Many electronic medical records have the ability to copy and paste data, assessments, and multiple types of information. This feature was designed to allow for more efficient documentation. However, this feature has created many issues. The “copier”, by the very act of copying and pasting has taken the previous documentation as his own. If he was not the original author, this raises issues of plagiarism and authenticity of the documentation. The “copier” has the duty to assure that the copied information is true and accurate.
Very frequently, providers do NOT check the previous documentation closely and incorrect information continues to proliferate the chart. For example, the original physician author in his history and physical mistakenly checked the box for diabetes when the patient did not have diabetes. The subsequent providers simply copied and pasted the past medical history into their notes; even though they did NOT review the past medical history. This caused two issues. First, the patient was noted to have a serious medical condition which he did not have. Second, if the physician billed a higher charge because a complete history and physical appeared to be completed but really wasn’t (upcoding), he just committed Medicare fraud.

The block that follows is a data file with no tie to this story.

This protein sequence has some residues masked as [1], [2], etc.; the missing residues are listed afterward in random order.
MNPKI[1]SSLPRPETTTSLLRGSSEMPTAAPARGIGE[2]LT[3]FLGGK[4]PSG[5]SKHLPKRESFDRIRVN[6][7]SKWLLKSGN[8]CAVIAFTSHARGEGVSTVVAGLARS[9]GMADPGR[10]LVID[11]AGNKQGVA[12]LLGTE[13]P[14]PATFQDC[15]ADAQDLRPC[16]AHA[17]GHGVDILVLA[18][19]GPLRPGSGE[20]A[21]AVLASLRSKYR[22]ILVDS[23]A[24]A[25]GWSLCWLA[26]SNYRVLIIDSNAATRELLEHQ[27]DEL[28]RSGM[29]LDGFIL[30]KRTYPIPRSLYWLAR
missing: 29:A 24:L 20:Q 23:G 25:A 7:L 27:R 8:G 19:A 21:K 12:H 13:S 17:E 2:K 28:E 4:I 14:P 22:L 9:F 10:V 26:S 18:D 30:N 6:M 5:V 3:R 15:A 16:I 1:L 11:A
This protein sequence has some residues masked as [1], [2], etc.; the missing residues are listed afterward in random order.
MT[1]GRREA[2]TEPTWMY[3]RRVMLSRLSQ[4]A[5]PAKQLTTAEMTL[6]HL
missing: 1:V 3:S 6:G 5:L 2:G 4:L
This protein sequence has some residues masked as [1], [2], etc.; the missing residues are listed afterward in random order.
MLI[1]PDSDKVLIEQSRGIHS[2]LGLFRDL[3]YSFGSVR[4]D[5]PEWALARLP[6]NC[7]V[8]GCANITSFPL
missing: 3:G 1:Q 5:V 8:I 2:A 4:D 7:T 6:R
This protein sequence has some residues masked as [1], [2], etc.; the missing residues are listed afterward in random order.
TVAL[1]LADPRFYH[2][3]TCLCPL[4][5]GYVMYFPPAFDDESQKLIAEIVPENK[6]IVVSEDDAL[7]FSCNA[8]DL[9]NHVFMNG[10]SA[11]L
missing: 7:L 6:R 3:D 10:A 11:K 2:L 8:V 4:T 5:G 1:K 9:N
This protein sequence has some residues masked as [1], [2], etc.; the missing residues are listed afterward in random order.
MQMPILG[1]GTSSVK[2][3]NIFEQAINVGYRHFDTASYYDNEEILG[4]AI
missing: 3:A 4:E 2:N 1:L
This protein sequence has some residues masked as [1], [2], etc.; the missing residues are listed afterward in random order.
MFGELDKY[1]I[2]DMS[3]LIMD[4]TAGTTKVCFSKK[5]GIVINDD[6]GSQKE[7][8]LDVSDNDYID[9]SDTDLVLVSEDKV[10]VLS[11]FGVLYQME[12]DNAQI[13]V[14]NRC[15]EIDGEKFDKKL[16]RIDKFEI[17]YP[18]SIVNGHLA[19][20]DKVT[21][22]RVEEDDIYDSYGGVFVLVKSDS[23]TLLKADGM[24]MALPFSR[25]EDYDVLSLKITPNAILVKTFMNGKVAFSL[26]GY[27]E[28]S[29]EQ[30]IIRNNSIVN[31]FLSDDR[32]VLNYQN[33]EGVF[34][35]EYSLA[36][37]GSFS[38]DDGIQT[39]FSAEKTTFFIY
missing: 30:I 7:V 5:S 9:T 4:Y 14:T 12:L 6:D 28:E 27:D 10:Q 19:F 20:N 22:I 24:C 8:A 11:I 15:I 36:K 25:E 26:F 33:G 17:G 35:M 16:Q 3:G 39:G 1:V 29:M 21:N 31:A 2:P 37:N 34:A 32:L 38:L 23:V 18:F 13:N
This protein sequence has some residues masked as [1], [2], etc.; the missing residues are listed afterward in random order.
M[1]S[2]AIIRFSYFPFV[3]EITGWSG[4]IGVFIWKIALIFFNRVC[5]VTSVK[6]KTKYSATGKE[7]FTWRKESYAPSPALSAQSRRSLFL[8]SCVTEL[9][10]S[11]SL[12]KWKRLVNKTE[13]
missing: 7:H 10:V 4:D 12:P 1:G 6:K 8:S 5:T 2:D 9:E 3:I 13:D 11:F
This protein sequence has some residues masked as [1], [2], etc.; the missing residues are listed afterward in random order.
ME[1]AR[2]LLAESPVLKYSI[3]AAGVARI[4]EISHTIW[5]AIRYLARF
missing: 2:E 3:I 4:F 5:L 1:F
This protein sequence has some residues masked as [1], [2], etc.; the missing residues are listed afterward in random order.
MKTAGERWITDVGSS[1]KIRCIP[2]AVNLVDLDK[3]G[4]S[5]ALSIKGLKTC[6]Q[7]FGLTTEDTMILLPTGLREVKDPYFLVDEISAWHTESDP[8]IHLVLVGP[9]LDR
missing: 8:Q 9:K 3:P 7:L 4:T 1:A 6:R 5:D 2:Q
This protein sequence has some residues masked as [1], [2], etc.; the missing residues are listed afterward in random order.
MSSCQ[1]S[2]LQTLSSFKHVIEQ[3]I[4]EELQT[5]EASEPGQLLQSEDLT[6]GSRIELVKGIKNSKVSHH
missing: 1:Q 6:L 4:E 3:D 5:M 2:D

Every electronic medical record is REQUIRED to create an audit trail to remain HIPAA compliant. The audit trail shows, among other things, which function was performed by the person accessing the medical record. It is the audit trail that can be the “smoking gun” in cases where fraud by copying and pasting is suspected.
Contact Michele Gonsman for more information. 814-515-2926
Please see the article, “EHR copy, paste could land you in hot water” to see how this feature caused a $3.3 million penalty to be assessed.